We have presented new quantitative information on the freshwater system at the WAP, using isotope data from a survey that was well placed to capture most of the major inputs. The strong concentrations of meteoric water close to the coast reflect the combined effects of orographic processes on precipitation, and glacial discharge. Meteoric water decreases westward from the coast, creating strong horizontal gradients in salinity. Since this is the controlling variable in the equation of state at low temperature, there are associated gradients in surface density. When considered relative to a level below the ocean mixed layer (i.e., below the direct impact of the freshwater), this creates southward geostrophic current anomalies that can be very significant: typically around 5–10 cm s−1, but with a maximum in excess of 30 cm s−1. Sea ice melt can also impact on such geostrophic flows, but mostly this is only a second-order contributor.

The strongest geostrophic flow anomalies appear to be located adjacent to the larger islands of the WAP, most notably Adelaide Island and Alexander Island where derived geostrophic velocities are 34 and 20 cm s−1, respectively, compared with approximately 5–10 cm s−1 on other lines. This is likely a consequence of the more regular coastal topography at these locations being able to better support the structure of the boundary current flows, whereas complex groups of smaller islands and shoals could lead to their breakup. This appears consistent with the descriptions of the APCC and its potential forcing mechanisms, as advanced by Moffat et al. (2008). One implication is that reliable modeling of the physical circulation of the WAP requires accurate representations of precipitation and glacial discharge; otherwise, the derived ocean advection on the inner shelf will be unrealistic and potential advective impacts on the regional ecosystem would be possibly erroneous.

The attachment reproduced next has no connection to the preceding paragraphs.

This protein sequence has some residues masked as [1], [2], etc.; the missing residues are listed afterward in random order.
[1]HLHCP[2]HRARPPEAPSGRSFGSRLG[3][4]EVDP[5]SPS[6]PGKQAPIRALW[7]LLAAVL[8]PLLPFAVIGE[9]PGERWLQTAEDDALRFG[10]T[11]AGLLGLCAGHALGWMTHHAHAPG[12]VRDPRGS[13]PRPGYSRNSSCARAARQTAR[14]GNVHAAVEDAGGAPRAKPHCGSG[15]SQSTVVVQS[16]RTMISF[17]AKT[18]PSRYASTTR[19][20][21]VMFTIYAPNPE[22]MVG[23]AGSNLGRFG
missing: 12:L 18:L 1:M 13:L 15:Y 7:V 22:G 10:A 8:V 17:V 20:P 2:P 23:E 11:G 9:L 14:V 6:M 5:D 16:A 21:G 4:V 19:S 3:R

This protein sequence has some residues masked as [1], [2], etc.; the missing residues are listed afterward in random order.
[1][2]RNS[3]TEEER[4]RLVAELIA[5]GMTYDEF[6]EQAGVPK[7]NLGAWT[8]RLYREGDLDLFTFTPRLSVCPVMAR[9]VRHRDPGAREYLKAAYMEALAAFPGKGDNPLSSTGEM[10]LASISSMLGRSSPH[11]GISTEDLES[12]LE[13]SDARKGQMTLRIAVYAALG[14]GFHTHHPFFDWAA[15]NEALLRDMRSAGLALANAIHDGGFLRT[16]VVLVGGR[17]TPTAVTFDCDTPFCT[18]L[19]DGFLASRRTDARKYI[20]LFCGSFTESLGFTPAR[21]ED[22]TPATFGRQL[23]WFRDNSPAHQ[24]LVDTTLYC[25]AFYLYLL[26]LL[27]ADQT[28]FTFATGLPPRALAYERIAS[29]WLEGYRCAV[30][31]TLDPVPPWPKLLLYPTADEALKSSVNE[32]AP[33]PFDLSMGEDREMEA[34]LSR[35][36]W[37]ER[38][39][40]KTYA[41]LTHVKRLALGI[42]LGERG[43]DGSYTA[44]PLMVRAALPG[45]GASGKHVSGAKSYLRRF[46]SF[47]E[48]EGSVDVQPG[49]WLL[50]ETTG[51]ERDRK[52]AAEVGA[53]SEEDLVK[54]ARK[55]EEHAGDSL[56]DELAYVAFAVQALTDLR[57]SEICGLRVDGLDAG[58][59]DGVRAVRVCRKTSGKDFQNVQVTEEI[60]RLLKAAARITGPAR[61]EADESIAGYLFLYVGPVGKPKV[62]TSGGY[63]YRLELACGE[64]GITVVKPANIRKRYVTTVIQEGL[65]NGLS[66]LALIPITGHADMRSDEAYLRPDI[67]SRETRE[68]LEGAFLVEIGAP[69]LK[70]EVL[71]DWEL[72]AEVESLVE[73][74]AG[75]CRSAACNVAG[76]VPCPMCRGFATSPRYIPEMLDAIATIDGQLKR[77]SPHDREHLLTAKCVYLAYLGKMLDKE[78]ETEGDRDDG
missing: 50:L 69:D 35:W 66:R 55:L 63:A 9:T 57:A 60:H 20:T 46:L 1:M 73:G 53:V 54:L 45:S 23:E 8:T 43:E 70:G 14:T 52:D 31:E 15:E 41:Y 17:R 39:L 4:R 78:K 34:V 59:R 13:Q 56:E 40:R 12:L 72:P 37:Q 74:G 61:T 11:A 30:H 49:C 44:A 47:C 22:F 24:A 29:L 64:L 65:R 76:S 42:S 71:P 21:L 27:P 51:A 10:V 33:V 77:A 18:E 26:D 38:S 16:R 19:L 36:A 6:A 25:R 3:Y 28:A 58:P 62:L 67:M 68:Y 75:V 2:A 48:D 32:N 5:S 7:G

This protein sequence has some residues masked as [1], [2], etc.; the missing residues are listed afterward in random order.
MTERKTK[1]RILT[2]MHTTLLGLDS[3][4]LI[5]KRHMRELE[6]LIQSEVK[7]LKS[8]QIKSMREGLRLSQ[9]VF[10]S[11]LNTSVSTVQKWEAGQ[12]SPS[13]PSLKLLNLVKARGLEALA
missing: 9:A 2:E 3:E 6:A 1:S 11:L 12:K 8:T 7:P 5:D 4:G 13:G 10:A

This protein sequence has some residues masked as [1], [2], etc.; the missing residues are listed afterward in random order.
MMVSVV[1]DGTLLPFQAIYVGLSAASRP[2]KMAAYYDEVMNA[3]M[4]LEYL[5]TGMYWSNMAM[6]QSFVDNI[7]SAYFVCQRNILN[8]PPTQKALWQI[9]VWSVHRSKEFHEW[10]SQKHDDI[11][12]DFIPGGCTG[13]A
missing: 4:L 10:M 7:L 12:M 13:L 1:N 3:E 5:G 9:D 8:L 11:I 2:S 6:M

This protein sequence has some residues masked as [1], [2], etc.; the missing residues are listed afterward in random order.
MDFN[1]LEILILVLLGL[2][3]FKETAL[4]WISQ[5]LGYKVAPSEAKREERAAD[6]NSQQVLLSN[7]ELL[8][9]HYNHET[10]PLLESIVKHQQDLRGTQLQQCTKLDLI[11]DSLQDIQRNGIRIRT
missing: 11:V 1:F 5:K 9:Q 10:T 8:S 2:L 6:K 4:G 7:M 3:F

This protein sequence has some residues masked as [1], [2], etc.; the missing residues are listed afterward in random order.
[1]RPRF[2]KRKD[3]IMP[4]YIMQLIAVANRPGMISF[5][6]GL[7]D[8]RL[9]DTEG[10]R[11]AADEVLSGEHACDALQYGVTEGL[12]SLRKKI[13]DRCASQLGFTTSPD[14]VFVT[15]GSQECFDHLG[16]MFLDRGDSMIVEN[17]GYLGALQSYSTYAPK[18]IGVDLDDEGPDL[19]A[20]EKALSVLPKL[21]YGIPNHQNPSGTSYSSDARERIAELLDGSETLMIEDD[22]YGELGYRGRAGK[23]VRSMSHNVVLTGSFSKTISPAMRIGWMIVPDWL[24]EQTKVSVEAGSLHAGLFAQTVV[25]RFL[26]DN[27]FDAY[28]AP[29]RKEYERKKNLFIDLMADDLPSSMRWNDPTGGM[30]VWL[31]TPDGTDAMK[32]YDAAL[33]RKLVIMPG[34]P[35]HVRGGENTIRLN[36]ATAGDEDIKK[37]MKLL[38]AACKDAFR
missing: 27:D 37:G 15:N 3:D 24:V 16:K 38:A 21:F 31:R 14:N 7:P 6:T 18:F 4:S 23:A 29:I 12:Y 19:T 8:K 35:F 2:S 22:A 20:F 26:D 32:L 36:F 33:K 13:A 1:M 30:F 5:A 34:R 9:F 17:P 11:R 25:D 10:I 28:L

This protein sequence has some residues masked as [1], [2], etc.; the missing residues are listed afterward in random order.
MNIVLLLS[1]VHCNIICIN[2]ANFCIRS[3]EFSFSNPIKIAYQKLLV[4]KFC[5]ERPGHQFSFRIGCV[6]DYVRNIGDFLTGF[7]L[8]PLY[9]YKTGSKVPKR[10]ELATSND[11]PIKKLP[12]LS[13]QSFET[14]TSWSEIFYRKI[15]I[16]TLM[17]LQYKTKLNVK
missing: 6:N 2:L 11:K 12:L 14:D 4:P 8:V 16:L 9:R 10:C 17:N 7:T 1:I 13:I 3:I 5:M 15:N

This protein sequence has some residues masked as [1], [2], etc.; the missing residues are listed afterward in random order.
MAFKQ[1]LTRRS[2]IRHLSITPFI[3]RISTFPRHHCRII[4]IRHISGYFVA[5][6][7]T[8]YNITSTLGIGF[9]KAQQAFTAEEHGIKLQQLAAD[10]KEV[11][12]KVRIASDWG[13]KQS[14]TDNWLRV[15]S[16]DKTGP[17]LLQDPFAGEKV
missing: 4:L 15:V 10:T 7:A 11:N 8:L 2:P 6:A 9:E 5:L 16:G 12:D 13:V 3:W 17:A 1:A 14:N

The highest meteoric water values across the survey grid were found at Anvers Island, Adelaide Island, Alexander Island, and Charcot Island. The first three of these are very close to regions identified as having high SMB over land in RACMO, with the implication that glacial discharge here is likely to be strong also. Conversely, Charcot Island is not adjacent to a region notable for high SMB in RACMO. It is, however, very close to the location of the Wilkins Ice Shelf, which has experienced a sequence of large calving events in recent years, most notably in 2008 and 2009 (e.g., Padman et al. 2012). The fate of the freshwater released in these events is not well known; however, it is possible that it has contributed to the elevated meteoric water prevalence measured close to Charcot Island in January 2011. The mean residence time for meteoric water on the WAP shelf has been determined here to be on the order of 3 yr and, while this figure relates to the broader WAP shelf rather than the specific locality of the Wilkins Ice Shelf, it does suggest that there may be some influence that persists over the course of a small number of years.